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Publication numberUS6099964 A
Publication typeGrant
Application numberUS 09/017,638
Publication dateAug 8, 2000
Filing dateFeb 2, 1998
Priority dateFeb 6, 1997
Fee statusLapsed
Publication number017638, 09017638, US 6099964 A, US 6099964A, US-A-6099964, US6099964 A, US6099964A
InventorsFrank Baumann, Bernward Deubzer, Manfred Schmidt
Original AssigneeWacker-Chemie Gmbh
Export CitationBiBTeX, EndNote, RefMan
External Links: USPTO, USPTO Assignment, Espacenet
Organopolysiloxane particles consist of a single molecule, are crosslinked, and contain metal atoms in the zero valent oxidation state, the metal atoms also being in intermetallic interaction with one metal atom in the zero oxidation state
US 6099964 A
Abstract
Organopolysiloxane particles consist of a single molecule, are crosslinked, and contain metal atoms in the zero valent oxidation state, the metal atoms in each case being in intermetallic interaction with at least one further metal atom in the zero valent oxidation state, have an average diameter of 5 to 200 nm and are soluble to the extent of at least 0.1% by weight in at least one organic solvent chosen from the group consisting of methylene chloride, pentane, acetone, toluene and ethanol, at least 80% of the particles having a diameter which deviates from the average diameter by not more than 30%.
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Claims(16)
What is claimed is:
1. Crosslinked organopolysiloxane particles which consist of a single molecule, containing metal atoms in the zero valent oxidation state, these atoms in each case being in intermetallic interaction with at least one further metal atom in the oxidation state 0, said particles having an average diameter of 5 to 200 nm, and soluble to the extent of at least 0.1% by weight in at least one organic solvent chosen from the group consisting of methylene chloride, pentane, acetone, toluene and ethanol, at least 80% of the particles having a diameter which deviates from the average diameter by not more than 30%.
2. The organopolysiloxane particles as claimed in claim 1, in which the mean molar masses of said particles are from about 5×105 g/mol to about 1010 g/mol.
3. The organopolysiloxane particles as claimed in claim 1, in which the relative total content of metal in the zero valent oxidation stage is from about 10 ppm to 50% by weight.
4. The organopolysiloxane particles as claimed in claim 2, in which the relative total content of metal in the zero valent oxidation stage is from about 10 ppm to 50% by weight.
5. The organopolysiloxane particles as claimed in claim 1, in which the organopolysiloxane content essentially consists of
0.5 to 80% by weight of units of the general formula
[R3 SiO1/2 ]                                     (1),
0 to 99.0% by weight of units of the general formula
[R2 SiO2/2 ]                                     (2),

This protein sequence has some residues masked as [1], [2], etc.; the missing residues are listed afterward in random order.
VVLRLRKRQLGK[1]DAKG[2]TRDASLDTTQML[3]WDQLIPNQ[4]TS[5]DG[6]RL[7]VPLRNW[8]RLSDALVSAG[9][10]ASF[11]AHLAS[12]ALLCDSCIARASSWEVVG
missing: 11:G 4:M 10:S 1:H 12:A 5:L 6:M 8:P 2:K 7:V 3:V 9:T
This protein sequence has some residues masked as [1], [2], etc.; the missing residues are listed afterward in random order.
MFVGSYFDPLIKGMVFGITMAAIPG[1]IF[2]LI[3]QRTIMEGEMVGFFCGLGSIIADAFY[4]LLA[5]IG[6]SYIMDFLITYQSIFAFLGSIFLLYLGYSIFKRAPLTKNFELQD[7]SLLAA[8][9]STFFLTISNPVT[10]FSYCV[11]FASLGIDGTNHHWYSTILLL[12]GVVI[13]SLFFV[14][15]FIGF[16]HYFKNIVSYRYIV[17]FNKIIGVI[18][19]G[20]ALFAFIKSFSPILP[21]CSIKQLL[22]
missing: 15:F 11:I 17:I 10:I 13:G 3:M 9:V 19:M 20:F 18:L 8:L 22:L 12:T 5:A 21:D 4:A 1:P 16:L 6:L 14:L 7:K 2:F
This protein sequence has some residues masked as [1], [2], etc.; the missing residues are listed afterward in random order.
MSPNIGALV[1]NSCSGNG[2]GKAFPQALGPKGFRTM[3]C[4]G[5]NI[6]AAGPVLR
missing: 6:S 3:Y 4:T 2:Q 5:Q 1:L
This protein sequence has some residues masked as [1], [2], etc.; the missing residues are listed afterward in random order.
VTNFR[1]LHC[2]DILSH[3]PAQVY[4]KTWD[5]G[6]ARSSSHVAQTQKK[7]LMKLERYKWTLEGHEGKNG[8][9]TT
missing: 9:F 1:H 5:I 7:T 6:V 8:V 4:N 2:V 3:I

0 to 99.5% by weight of units of the general formula
[RSiO3/2 ]                                            (3)
and,
0 to 99.5% by weight of units of the general formula
[SiO4/2 ]                                             (4),
in which
R is a hydrogen atom or identical or different monovalent, SiC-bonded, C1 to C18 hydrocarbon radicals which optionally carry functional groups.
6. A process for the flameproofing of a combustible material, said process comprising incorporating into said material, or coating onto said material, the composition comprising the particles of claim 1.
7. The crosslinked organopolysiloxane particles of claim 1, wherein at least three metal atoms of the zero valent oxidation state are in intermetallic interaction.
8. The crosslinked organopolysiloxane particles of claim 1, wherein said particles contain clusters of zero valent metal atoms.
9. The crosslinked organopolysiloxane particles of claim 1, wherein a metal layer not detectable under a particle electron microscope is present.
10. The organopolysiloxane particles of claim 1 wherein at least two zero valent metal layers are present, each zero valent metal layer separated from adjacent zero valent metal layer(s) by a layer of organopolysiloxane.
11. The organopolysiloxane particles of claim 1 wherein said zero valent metal comprises a metal colloid.
12. Crosslinked organopolysiloxane particles which consist of a single molecule, containing metal atoms in the zero valent oxidation state, said particles prepared by the process comprising:
A) preparing an organopolysiloxane component of the organopolysiloxane particles as a colloidal suspension in a first step by metering silanes of the general formula (5)
Ra Si(OR1)4-a                               ( 5),
and, if appropriate, organosilicon compounds of the general formula (6)
Rb (R1 O)c SiO4-b-c/2                  ( 6),
in which
a has the value 0, 1, 2 or 3,
b and c in each case independently of one another have the values 0, 1, 2, 3 or 4 and